Strains containing the PGAL10-BUR6, PGAL10-YDR1, PGAL10-MOT1, PtetO-NUT2, PtetO-MED7, PtetO-RPB7, or PtetO-TFB1 alleles were constructed by replacing the wild-type promoter with the GAL10 [including three copies of the hemagglutinin (HA) epitope] or tetO promoter, using the PCR-based method as described (Longtine et al. 1998). To construct the YDR1 shuffle strain, the BY4743 diploid strain (EUROSCARF) was transformed with a plasmid containing the wild-type YDR1 gene cloned into the pRS316 vector (URA3/CEN). In this strain, one of the YDR1 wild-type alleles was disrupted with the Schizosaccharomyces pombe his5+ gene using a PCR-based method (Longtine et al. 1998). Finally, diploids were sporulated and segregants carrying a genomic disruption of the YDR1 gene were selected.
Plasmids carrying truncated forms of the RPB2 gene were generated by subcloning different restriction fragments from pRP212 (RPB2-CEN) (Scafe et al. 1990) into the YEplac181 vector (2 μm/LEU2). All these fragments start at the XbaI site located at position −872 relative to the ATG codon and end at the positions indicated in Figure 2. The plasmid overexpressing the 3′ truncation of the RPB1 was constructed by subcloning a HindIII–XbaI fragment from plasmid pPR112 (RPB1-CEN) (Nonet et al. 1987) into YEplac181. This plasmid was digested with XbaI and BamHI (in the vector polylinker) and ligated to an XbaI–BglII fragment generated by PCR amplification of pFA6a-13Myc-His3MX6 (Longtine et al. 1998). Accordingly, a 13xMyc epitope was introduced in frame at the XbaI site of RPB1 (position +2532).
Plasmids YEplac195-RPB12, pRS425-RPB9, pRS426-SIN4, pRS316-NUT2, and pRS316-YDR1 were constructed by subcloning restriction fragments obtained by PCR amplification of genomic DNA.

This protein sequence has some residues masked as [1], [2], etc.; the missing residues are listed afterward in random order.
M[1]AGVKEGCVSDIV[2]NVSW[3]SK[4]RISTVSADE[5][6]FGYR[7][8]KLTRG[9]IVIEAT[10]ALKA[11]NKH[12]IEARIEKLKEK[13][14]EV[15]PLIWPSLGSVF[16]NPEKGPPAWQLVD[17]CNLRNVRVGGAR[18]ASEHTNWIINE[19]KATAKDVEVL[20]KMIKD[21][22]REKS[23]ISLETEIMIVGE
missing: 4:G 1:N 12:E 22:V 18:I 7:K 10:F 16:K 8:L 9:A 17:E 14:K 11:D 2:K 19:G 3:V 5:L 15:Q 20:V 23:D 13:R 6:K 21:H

Whole-genome transcriptional analysis:
Strains used for whole-genome transcription analysis were grown in synthetic complete medium lacking leucine (SC−leu) with 2% galactose as the carbon source at 30° to an OD600 of 0.5 and then transferred to a SC−leu containing 2% dextrose for 4 hr at the same temperature. Isolation of total RNA, cDNA synthesis and labeling, filter hybridization, and quantification/normalization of hybridization signals were performed as described (Garcia-Martinez et al. 2004). Data Excel files are available at http://scsie.uv.es/chipsdna/chipsdna-e.html#datos.
Transposon insertion suppression screen:
The PGAL10-BUR6 PGAL10-YDR1 double-mutant strain was transformed with a yeast genomic library mutagenized by the insertion of an mTn3-lacZ/LEU2 transposon (Burns et al. 1994). Suppressor mutants were selected in synthetic complete medium lacking leucine containing 2% dextrose as the sole carbon source at room temperature. After 8 days of incubation, 74 colonies were selected. From these colonies, genomic DNA was isolated and, in 17 of them, sites of transposon insertion were identified by the “vectorette” PCR rescue protocol developed by C. Friddle (http://genome-www.stanford.edu/group/botlab).
Western blot analysis:
Protein extracts were prepared by trichloroacetic acid precipitation of exponentially growing yeast cells grown in SC−leu medium containing 2% galactose and from yeast cells grown in this medium and then transferred to SC−leu medium containing 2% dextrose for 5 hr. Bur6-HA and Ydr1-HA were detected with the monoclonal anti-HA antibody (Sigma, St. Louis) and chemiluminescence visualization (ECL Advanced; Amersham, Buckinghamshire, UK) according to the manufacturer's instructions.
Overexpression of a truncated allele of RNA pol II subunit RPB2 suppresses the growth defect of NC2- and Mot1-depleted cells: